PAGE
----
The market share strategy was not successful in all cases. Indeed, a few Latin American republics failed even to raise export earnings in line with the growth of world trade in the sixteen years before 1929 – further confirmation of the pitfalls associated with the export-led model in the new international economic order constructed after the First World War. The unstable nature of commodity prices, the risk of disease and competition from synthetic products could all play havoc with export earnings, even in countries in which policy was determined primarily by the needs of the export sector.[7]

Fiscal and Financial Systems

The export-led model, with its emphasis on growth in export value, was subject to strong cycles that reflected the fortunes of the export sector itself. The fiscal and financial systems, far from operating in a countercyclical fashion, reinforced the cycles that emanated from the export sector and contributed to the instability in exchange rates, prices and nominal incomes.

The fiscal system was typically procyclical. The value of imports tended to move in line with that of exports. Because such a high proportion of government revenue was derived from customs duties, government revenue and expenditure tended to move in line with external trade. At the same time, any rise (fall) in the value of foreign trade was linked to a rise (fall) in the net output of sectors such as commerce and transport that depended on the movement of exports and imports. Thus the real economy also tended to move procyclically with the change in the nominal value of exports.[8]

Changes in the value of exports were also highly correlated with changes in the money supply. As exports increased (decreased), foreign exchange flowed into (out of) the country. Because money of “external origin” tended to be such a high proportion of the total money supply in countries that followed export-led growth, it could not easily be offset by a decrease (increase) in money of “internal origin” through budget deficits or domestic credit creation.

Any hopes that the end to hostilities in Europe would eliminate the outstanding economic problems were undermined by the sharp depression in 1920-21. Although mercifully short, this trade-induced depression was a forceful reminder of the procyclical nature of the export-led model. The collapse of primary product prices in world markets once again induced an outflow of foreign exchange, a fall in the money supply, a reduction in imports and a decline in government revenue. Most dramatic of all was currency depreciation in almost all the republics without a fixed link to the U.S. dollar. Brazil and Ecuador, for example, saw the nominal value of their currencies halved between 1918 and 1923.[9]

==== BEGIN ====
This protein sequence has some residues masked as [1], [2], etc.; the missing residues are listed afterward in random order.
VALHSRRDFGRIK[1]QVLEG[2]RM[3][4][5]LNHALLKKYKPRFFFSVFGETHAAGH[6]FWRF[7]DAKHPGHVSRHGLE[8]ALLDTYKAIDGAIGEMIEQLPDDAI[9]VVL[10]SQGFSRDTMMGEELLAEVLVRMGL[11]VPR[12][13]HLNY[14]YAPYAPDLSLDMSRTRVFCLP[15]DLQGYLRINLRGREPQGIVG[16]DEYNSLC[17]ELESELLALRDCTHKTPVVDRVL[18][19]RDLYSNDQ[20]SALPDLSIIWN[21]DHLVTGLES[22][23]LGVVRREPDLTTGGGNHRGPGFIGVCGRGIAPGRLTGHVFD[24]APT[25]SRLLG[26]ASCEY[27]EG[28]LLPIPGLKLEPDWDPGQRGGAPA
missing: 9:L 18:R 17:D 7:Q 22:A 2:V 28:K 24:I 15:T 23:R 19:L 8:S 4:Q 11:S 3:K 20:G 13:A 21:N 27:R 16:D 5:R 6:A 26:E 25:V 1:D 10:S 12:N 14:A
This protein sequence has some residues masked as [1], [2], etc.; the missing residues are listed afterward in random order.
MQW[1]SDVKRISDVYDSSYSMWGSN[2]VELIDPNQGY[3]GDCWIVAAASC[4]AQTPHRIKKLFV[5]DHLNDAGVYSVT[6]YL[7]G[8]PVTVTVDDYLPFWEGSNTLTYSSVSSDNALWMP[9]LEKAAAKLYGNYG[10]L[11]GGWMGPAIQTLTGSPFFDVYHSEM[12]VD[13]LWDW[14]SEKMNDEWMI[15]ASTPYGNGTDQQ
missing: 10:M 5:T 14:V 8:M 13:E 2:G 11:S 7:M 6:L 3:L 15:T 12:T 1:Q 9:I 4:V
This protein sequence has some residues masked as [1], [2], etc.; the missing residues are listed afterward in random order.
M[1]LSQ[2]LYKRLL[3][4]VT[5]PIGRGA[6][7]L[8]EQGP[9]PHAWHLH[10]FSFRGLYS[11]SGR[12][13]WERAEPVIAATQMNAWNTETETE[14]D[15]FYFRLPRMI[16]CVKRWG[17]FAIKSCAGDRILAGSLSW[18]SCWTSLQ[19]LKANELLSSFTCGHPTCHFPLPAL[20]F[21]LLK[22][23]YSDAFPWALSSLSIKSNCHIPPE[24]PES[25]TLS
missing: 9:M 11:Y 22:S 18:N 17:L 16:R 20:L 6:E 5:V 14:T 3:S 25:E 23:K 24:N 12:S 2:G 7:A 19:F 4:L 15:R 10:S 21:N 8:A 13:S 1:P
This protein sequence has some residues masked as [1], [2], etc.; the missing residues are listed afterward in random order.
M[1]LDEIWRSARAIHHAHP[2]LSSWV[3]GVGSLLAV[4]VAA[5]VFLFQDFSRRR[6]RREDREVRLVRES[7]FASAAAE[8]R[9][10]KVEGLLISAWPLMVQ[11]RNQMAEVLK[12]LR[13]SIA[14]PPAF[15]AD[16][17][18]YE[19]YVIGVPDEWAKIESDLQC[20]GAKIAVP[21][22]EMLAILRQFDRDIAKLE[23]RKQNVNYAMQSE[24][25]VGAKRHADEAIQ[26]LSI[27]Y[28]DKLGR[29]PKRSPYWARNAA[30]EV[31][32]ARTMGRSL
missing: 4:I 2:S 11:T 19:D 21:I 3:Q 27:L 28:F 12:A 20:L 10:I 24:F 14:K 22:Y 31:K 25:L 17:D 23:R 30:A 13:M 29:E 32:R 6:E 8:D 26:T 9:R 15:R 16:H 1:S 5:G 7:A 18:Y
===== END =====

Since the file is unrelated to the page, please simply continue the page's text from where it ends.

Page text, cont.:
The extreme nature of export instability in the years after 1913 led governments in Latin America to look more favourably on financial and fiscal reforms that could eliminate some of the worst excesses of the export-led model. Currency instability was seen as one of the biggest problems, and the return to (or adoption of) fixed exchange rates became a symbol of the new orthodoxy. With the emphasis given to the gold standard by the newly formed League of Nations, Latin American republics came under pressure to join the system and play by the new rules.

The stabilization of exchange rates was usually associated with the adoption of the gold-exchange standard. This was much less demanding than the gold standard for peripheral countries because it was no longer necessary to guarantee the exchange of local currency for gold. Instead, the gold-exchange standard allowed countries to exchange local currency for a foreign currency, such as the dollar, which was in turn fully convertible into gold. Even so, the gold-exchange standard was not without its problems. Countries such as Honduras and Mexico, where silver coins were the preferred medium of exchange for historical reasons, suffered from the depreciation of silver in the 1920s as the gold price of silver started to rise. This led to a withdrawal of gold currency from circulation that could only be offset by increasing the coinage of gold and reducing that of silver.

The pre-war gold standard in Latin America had often broken down as a result of the suspension of gold outflows by the exchange office. In order to reduce this risk in the new postwar environment, exchange rate stability was buttressed by financial reform, with the creation of new banking institutions, financial supervision and bank regulation. The most striking example of this change was the creation of central banks in the Andean countries, many of which had been the least orthodox in exchange rate management before 1914.

The creation of these central banks was usually preceded by a visit from Edwin W. Kemmerer (1875-1945), a U.S. academic and specialist in monetary economics.[10] The Kemmerer missions were independent of the U.S. State and Treasury Departments, but both looked with favour on the financial and fiscal reforms invariably proposed by Kemmerer and his team. Indeed, a visit by Kemmerer was often seen as an essential precondition for future U.S. loans – even from the private sector – and Kemmerer on occasion lobbied hard for private sector loans to countries that adopted his package of reforms.

Financial reform in the 1920s was extremely orthodox. The main purpose was to provide an institutional framework that would underpin exchange rate stability and the gold-exchange standard. In practice it did not allow governments to operate countercyclical monetary policies, and techniques for sterilizing the impact of a surge of foreign exchange inflows on the money supply and on the domestic price level were extremely rudimentary. Although Great Britain and the United States enjoyed almost a decade of price stability after the 1920-21 depression, many Latin American countries suffered from severe price fluctuations even after the currency was stabilized.[11]